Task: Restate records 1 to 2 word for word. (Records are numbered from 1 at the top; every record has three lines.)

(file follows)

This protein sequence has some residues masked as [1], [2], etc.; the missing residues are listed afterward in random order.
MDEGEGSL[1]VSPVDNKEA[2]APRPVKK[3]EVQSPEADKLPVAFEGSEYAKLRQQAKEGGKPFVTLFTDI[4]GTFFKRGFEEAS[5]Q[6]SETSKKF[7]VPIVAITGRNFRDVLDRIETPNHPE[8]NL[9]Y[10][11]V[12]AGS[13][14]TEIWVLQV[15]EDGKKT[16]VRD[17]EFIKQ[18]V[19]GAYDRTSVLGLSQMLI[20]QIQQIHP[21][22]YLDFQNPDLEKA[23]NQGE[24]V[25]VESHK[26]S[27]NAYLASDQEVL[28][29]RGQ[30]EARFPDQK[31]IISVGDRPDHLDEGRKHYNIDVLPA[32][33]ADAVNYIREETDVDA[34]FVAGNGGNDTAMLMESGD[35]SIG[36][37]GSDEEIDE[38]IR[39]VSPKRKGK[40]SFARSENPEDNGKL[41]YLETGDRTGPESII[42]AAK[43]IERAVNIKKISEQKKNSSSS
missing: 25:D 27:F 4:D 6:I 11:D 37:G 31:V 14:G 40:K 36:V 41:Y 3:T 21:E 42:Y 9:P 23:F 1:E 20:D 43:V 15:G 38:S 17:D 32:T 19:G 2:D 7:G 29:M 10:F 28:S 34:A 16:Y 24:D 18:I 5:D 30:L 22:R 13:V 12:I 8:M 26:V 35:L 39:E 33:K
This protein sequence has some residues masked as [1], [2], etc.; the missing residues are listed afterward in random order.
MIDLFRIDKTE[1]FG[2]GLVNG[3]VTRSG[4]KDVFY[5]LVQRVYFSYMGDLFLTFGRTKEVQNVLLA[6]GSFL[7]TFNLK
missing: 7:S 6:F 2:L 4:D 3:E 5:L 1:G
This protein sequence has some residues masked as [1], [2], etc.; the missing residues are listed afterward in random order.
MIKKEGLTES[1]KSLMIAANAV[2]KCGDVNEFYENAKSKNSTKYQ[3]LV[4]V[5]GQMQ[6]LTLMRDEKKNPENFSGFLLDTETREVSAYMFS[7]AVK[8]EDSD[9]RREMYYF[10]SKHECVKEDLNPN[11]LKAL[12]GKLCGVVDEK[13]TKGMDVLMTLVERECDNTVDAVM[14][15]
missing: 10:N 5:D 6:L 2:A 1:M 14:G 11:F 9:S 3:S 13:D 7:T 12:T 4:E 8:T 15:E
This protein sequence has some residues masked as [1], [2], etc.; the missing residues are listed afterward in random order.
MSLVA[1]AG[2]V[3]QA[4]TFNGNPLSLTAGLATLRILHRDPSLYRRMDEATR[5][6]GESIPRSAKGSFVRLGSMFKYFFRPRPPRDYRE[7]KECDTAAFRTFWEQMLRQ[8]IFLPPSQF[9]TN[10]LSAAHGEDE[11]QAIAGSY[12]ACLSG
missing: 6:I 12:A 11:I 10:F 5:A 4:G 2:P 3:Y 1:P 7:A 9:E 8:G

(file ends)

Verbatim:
This protein sequence has some residues masked as [1], [2], etc.; the missing residues are listed afterward in random order.
MDEGEGSL[1]VSPVDNKEA[2]APRPVKK[3]EVQSPEADKLPVAFEGSEYAKLRQQAKEGGKPFVTLFTDI[4]GTFFKRGFEEAS[5]Q[6]SETSKKF[7]VPIVAITGRNFRDVLDRIETPNHPE[8]NL[9]Y[10][11]V[12]AGS[13][14]TEIWVLQV[15]EDGKKT[16]VRD[17]EFIKQ[18]V[19]GAYDRTSVLGLSQMLI[20]QIQQIHP[21][22]YLDFQNPDLEKA[23]NQGE[24]V[25]VESHK[26]S[27]NAYLASDQEVL[28][29]RGQ[30]EARFPDQK[31]IISVGDRPDHLDEGRKHYNIDVLPA[32][33]ADAVNYIREETDVDA[34]FVAGNGGNDTAMLMESGD[35]SIG[36][37]GSDEEIDE[38]IR[39]VSPKRKGK[40]SFARSENPEDNGKL[41]YLETGDRTGPESII[42]AAK[43]IERAVNIKKISEQKKNSSSS
missing: 25:D 27:F 4:D 6:I 11:D 37:G 31:V 14:G 40:K 36:V 41:Y 3:T 21:E 42:Y 9:P 23:F 1:E 20:D 43:V 15:G 38:S 17:D 32:T 19:G 2:D 7:G 29:M 10:F 28:S 34:A 16:Y 24:D 18:I 5:D 30:L 22:R 13:V 12:I 8:M 26:V 35:L 39:E 33:K
This protein sequence has some residues masked as [1], [2], etc.; the missing residues are listed afterward in random order.
MIDLFRIDKTE[1]FG[2]GLVNG[3]VTRSG[4]KDVFY[5]LVQRVYFSYMGDLFLTFGRTKEVQNVLLA[6]GSFL[7]TFNLK
missing: 7:S 6:F 2:L 4:D 3:E 5:L 1:G